A recent Good Morning American segment featuring PRIVATE WiFi begins with a startling truth: “Everyone is at risk; public WiFi can leave your most private information wide open.” While these public hotspots are widespread and convenient, the free connection comes at a hidden price.
While most people secure their laptops with the latest security updates, there’s still a large segment of society who seems to think security issues do not affect their mobile phones.
An infographic designed by a company called Crowd Control HQ aims to protect everyone’s mobile device — but they forgot one very important security tip!
Keep reading to learn more.
With a man-in-the-middle attack, your app thinks it is communicating with the app’s web server, but in fact, all of your personal information is being sent directly to the hacker’s computer. Keep reading for details on the two kinds of SSL vulnerabilities that FireEye found in some of the most popular Android apps — and how to protect yourself today.
Were the phones of celebrities hacked via WiFi, perhaps at a celebrity event? Although this is not known or confirmed, it’s one possibility among many being floated around the Internet in the wake of the naked photo scandal rocking Hollywood.
Is malware to blame? Community Health Systems, a company that operates 206 hospitals across the United States, has admitted that hackers recently broke into its computers and stole data on 4.5 million patients.
The company says it secures itself with cyber-liability policies to protect their bottom line. But do the hospitals affiliated with this profitable corporation truly explain to new patients how and where their most sensitive personal information is being shared, saved, and protected?
No one doubts that biometric identification is a powerful tool with many possible applications. But there’s a downside to this technology: in essence, our faces can now be used for government tracking and surveillance that was not possible until now. And there are few safeguards currently in place to curb excessive use of this tool.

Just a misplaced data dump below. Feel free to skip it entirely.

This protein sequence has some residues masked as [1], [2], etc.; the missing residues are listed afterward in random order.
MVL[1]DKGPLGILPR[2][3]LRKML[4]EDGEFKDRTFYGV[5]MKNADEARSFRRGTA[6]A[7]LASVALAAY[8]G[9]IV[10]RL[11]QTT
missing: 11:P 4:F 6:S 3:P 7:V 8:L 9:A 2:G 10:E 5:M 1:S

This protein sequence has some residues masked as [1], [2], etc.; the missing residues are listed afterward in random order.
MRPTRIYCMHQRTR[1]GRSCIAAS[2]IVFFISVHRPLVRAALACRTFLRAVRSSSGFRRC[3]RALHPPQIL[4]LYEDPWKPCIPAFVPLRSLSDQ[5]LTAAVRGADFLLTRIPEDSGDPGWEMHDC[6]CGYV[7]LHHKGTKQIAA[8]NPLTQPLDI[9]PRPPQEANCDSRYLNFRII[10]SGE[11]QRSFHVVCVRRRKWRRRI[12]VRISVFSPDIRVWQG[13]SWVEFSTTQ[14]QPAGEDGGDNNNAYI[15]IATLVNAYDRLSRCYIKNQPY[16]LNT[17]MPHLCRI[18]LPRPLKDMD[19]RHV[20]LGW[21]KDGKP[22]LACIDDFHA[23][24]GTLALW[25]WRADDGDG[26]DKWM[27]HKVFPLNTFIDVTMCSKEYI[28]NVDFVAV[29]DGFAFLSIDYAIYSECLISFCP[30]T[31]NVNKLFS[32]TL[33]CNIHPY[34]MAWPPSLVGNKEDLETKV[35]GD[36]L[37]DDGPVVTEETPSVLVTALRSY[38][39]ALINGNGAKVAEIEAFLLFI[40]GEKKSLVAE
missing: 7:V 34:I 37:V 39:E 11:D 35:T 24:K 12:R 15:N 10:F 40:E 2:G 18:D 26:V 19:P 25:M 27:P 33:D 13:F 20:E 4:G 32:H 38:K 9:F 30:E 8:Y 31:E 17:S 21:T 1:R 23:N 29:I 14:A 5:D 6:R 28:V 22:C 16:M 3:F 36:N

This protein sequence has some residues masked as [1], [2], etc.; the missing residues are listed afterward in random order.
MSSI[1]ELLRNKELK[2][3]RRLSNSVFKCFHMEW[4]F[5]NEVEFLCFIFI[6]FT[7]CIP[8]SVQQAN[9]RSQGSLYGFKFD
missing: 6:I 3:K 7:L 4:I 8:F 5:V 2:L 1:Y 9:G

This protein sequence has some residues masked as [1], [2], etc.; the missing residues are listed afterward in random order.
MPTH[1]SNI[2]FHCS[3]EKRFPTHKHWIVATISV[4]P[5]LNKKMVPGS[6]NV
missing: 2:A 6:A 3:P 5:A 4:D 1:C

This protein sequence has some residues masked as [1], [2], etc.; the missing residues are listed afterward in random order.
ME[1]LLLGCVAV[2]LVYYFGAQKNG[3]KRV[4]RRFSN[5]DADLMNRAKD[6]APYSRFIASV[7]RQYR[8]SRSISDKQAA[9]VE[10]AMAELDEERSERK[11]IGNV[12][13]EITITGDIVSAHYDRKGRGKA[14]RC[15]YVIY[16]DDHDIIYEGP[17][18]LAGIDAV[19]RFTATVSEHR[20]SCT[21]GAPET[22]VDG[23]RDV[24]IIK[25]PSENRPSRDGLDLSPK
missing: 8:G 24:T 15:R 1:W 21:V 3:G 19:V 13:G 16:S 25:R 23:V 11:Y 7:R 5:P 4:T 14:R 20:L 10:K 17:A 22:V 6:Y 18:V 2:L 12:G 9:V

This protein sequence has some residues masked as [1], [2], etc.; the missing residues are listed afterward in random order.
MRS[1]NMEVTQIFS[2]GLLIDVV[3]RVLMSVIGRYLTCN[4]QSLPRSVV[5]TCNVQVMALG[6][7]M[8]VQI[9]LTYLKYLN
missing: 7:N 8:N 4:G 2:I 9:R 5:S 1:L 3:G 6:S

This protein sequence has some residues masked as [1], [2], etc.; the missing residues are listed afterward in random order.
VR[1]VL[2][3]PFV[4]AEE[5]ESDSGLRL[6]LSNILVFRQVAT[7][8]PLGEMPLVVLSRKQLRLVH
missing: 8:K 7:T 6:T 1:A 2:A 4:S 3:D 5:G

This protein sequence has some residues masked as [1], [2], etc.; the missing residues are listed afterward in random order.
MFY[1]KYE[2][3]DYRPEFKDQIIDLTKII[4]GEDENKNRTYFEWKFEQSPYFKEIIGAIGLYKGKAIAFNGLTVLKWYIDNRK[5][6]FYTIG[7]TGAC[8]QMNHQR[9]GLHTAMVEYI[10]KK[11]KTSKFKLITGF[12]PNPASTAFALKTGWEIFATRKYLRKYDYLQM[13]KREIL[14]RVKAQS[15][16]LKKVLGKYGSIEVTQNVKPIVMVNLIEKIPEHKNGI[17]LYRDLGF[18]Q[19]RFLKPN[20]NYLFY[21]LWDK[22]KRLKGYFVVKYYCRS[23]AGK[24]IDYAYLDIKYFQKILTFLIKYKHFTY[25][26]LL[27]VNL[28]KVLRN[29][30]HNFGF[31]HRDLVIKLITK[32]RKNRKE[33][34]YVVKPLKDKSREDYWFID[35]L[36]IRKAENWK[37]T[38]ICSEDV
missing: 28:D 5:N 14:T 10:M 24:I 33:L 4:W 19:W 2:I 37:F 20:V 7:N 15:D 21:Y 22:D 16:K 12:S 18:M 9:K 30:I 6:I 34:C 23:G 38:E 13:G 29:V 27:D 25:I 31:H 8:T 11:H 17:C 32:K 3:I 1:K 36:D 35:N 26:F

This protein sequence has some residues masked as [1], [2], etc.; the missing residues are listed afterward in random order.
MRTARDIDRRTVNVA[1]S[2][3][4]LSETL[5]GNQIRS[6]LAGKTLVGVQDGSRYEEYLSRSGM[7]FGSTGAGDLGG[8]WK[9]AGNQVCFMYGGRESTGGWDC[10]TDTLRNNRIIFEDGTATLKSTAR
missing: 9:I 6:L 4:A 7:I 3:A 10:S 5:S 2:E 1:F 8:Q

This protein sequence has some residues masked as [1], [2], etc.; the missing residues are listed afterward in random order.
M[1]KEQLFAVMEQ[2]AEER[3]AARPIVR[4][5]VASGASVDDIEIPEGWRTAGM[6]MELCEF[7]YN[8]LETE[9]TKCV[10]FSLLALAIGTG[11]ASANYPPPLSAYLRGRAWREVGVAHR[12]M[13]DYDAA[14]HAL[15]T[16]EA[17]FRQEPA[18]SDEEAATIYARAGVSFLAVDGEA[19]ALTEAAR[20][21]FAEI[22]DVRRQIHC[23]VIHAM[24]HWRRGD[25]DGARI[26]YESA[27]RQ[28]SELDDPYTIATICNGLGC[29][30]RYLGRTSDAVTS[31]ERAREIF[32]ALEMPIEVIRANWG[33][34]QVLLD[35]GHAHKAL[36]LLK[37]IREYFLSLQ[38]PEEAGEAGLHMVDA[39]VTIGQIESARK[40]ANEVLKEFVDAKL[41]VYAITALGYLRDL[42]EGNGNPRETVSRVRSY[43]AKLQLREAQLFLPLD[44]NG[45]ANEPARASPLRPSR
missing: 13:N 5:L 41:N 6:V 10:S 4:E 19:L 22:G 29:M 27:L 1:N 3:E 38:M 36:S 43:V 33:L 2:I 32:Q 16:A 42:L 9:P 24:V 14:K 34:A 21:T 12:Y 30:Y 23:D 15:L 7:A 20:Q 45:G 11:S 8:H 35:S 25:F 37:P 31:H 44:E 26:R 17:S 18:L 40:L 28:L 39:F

Privacy expectations have been evolving or changing for several years. As younger generations become more comfortable sharing personal information with less expectation that it will remain private, it’s no secret that our online privacy expectations are fading fast.
A shocking two thirds of us (64%) have little or no concern about connection to public WiFi networks, despite the fact that everything we do on these networks can be viewed and stolen by others. Check out a study by Zone Alarm, which highlights three of the biggest risks on public WiFi: man-in-the-middle attacks, rogue WiFi networks, and packet sniffers.
In a compelling new video clip, CBS News praises the merits of PRIVATE WiFi and highlights the increasing awareness among security-savvy consumers to protect their data in wireless hotspots. Watch as CBS News’ Jericka Duncan gets her email credentials — including user name and password — literally stolen out of thin air.
We are always excited to read new reports on issues relating to identity theft, but the 2014 Trustwave Global Security Report is of special interest to us here at the ITRC. These reports help us to understand what the people who call our victim assistance center may be experiencing and improve our ability to help them.
How much do we reveal about ourselves by simply going online? Keep reading to learn the surprising amount of data leaked by software programs and mobile phone apps — and how easy it is for someone else, from the government to cybercriminals, to get access to this information.
Do you think your home wireless network is secure? That’s what Barb Angelova thought, until she got the scare of her life. What happened to Barb isn’t unusual. What’s more, it should be a wakeup call for anyone who uses home WiFi.